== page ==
The climate of the Indian Ocean dictated the pattern of trade between
Africa and the near East. Traders from the near East could sail to the
East Coast anytime between November and February when the winds blew West.
There was then a small window of commercial opportunity between March
and April. By April, the winds would start blowing East and the traders
would depart once again.
IMPORTS AND EXPORTS
There is little information about patterns of trade off the East Coast
of Africa before the advent of Islam. One of the earliest written sources
is a first century manual for travelers, the
of the Erythraean Sea.
Commodities referred to in the Periplus include, ivory, rhino horn, tortoise
shell and coconut oil.
Find out more about Swahili Early Inhabitants
was a hugely sought after product. It was strong, easy to carve and both
functional and decorative. Ivory could be regarded as the plastic of its
day. After the death of Alexander the Great in 323 BC and the division
of his empire into three, we know there was an increase in ivory imports
from Africa. This was because trade with India, the other main source
of ivory, became subject to higher tariffs.
The African coast of the Red Sea (in the North East) became staked out
for delivery and consignment of elephant tusks. Gold from southern Africa
was also much sought after in the Near East and in North Africa. Coins
from Northern Africa and Persia, dating back to the 3rd century AD have
been found in Zanzibar and Northern Tanzania, suggesting a strong tradition
of trade between the Mediterranean world and the African world.
Trade routes from East Africa went North as well as East. For example,
the people of the Empire of Aksum traded with the people of the East Coast
for gold. There is a vivid description of this in the 6th century account
of the Greek merchant, Cosmas Indicopleustes.
"They take with them to the mining district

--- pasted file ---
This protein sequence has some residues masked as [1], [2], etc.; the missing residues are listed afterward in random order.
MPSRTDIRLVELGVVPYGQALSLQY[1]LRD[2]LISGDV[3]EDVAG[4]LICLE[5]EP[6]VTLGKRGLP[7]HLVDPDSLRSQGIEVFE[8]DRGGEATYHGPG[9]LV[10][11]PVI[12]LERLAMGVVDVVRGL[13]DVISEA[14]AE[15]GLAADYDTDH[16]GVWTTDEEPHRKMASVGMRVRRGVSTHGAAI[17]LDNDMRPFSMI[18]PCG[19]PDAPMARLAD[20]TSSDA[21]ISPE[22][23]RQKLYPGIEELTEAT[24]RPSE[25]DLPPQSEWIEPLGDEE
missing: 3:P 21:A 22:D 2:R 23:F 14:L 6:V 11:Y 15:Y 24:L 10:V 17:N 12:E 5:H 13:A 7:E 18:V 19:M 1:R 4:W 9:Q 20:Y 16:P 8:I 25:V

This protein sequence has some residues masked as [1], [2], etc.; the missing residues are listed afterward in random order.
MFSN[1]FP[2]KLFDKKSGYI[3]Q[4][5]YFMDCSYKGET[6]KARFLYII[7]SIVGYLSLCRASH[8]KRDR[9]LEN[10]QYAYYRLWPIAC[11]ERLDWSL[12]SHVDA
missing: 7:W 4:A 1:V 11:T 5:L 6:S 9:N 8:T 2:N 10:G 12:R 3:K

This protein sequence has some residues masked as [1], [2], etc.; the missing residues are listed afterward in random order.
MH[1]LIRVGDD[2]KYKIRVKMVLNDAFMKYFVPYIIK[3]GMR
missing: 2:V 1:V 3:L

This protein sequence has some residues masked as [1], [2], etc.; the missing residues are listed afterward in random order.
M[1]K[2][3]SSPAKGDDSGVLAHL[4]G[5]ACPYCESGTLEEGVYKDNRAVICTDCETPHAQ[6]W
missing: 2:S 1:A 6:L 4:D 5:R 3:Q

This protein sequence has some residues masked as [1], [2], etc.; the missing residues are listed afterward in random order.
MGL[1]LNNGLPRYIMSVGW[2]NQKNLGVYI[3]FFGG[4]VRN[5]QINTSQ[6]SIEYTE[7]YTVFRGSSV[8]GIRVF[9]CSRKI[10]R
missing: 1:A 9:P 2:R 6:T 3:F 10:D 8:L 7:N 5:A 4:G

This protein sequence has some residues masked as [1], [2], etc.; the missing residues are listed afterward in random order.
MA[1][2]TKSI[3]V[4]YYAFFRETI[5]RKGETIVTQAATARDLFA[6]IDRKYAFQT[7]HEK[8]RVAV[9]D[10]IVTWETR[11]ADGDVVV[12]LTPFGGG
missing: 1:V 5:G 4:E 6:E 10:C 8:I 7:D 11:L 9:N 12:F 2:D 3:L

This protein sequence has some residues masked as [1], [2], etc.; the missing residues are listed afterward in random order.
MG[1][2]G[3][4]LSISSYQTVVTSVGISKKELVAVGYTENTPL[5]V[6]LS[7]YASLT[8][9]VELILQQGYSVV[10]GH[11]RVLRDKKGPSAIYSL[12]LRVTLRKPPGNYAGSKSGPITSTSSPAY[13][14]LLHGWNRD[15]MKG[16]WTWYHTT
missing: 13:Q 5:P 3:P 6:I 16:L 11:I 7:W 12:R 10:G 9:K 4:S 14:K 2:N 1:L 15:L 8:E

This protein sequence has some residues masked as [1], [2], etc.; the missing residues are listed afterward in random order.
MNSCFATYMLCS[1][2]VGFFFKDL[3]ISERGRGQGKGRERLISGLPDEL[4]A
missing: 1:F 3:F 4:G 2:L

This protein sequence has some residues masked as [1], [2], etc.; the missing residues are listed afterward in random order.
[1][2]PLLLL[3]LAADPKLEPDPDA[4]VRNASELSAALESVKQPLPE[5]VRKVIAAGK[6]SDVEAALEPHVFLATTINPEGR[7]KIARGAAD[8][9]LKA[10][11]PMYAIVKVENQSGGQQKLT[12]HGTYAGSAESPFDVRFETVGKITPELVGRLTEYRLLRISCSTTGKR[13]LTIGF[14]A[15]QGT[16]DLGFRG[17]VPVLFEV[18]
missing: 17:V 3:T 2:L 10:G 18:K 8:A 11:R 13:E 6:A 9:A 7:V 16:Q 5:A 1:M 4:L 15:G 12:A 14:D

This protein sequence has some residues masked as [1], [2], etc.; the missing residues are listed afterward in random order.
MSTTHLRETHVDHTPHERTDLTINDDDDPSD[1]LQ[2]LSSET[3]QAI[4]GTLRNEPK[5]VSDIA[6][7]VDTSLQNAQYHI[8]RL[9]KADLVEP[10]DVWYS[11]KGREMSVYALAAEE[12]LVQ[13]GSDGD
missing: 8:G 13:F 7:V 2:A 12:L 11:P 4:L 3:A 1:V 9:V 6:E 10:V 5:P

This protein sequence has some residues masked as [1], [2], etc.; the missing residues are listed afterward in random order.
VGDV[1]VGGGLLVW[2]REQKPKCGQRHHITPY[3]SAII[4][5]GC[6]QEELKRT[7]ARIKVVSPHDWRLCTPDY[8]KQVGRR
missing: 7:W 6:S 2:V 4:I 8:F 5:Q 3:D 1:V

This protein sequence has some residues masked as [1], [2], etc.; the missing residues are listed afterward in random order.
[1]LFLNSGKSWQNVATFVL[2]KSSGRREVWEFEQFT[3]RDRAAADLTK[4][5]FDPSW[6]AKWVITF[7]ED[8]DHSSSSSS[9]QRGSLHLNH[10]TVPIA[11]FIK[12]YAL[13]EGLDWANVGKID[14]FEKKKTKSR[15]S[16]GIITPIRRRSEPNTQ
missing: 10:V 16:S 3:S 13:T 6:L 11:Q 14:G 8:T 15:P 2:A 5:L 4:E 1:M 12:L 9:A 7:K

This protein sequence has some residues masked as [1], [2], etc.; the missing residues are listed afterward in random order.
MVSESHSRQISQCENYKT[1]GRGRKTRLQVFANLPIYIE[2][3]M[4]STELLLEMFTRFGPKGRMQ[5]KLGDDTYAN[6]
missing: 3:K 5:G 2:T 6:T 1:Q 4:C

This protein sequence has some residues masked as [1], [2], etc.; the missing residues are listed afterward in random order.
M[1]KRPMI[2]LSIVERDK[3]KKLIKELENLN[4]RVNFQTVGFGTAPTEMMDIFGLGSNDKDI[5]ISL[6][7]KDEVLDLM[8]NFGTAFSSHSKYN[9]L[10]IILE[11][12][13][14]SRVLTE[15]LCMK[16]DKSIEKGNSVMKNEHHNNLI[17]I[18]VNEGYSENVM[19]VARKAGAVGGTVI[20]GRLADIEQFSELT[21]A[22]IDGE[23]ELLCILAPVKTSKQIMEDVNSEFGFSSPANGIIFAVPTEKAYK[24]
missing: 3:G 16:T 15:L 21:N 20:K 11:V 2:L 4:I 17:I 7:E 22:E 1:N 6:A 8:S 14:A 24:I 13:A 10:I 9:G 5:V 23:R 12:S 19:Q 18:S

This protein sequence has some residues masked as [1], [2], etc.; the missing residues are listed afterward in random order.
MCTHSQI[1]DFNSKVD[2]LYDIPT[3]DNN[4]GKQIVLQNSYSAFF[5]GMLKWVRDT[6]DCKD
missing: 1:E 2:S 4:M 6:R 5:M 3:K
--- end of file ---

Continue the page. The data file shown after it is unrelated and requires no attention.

oxen, lumps of slate, and iron, and when they reach its neighbourhood
they make a halt at a certain spot and form an encampment, which they
fence round with a great hedge of thorn.
Within this they live, and having slaughtered the oxen, cut them in pieces,
and lay the pieces on the top of the thorns, along with the lumps of salt
and the iron.
Then come the natives bringing gold in nuggets like peas, called tancharas,
and lay one or two or more of these upon what pleases them - the pieces
of flesh or the salt or the iron, and then they retire to some distance
Then the owner of the meat approaches and if he is satisfied he takes
the gold away, and upon seeing this its owner comes and takes the flesh
or the salt or the iron."
Indicopleustes in East African Coast, Select Documents.
Among the expensive textiles imported, such as embroidered silks, blue
cotton cloth was hugely prized. Blue dye was unknown in East Africa and
the colour was regarded as having special powers. Blue cloth was unpicked
and the prized strands were woven into white cloth.
In the 19th century, the Sultans of the East Coast made themselves immensely
rich through buying and selling slaves, playing off the French against
From 1834, the Portuguese were keen buyers
of slaves after the Atlantic slave trade was closed down by the British.
One of the key traders with whom they did business was the Swahili traveler
and trader Tippu Tip. He made himself a hugely rich and influential man
in the region. A ruthless and commercially clever man, he specialised
in long and dangerous treks into the interior to buy and capture slaves
to sell at the coast, and had the monopoly of trade across an enormous
territory stretching back from the coast. The Zanzibar slave market was
only closed down in 1873.
Hear Abdul Sheriff, historian and head of museums, introduce Tippu Tip's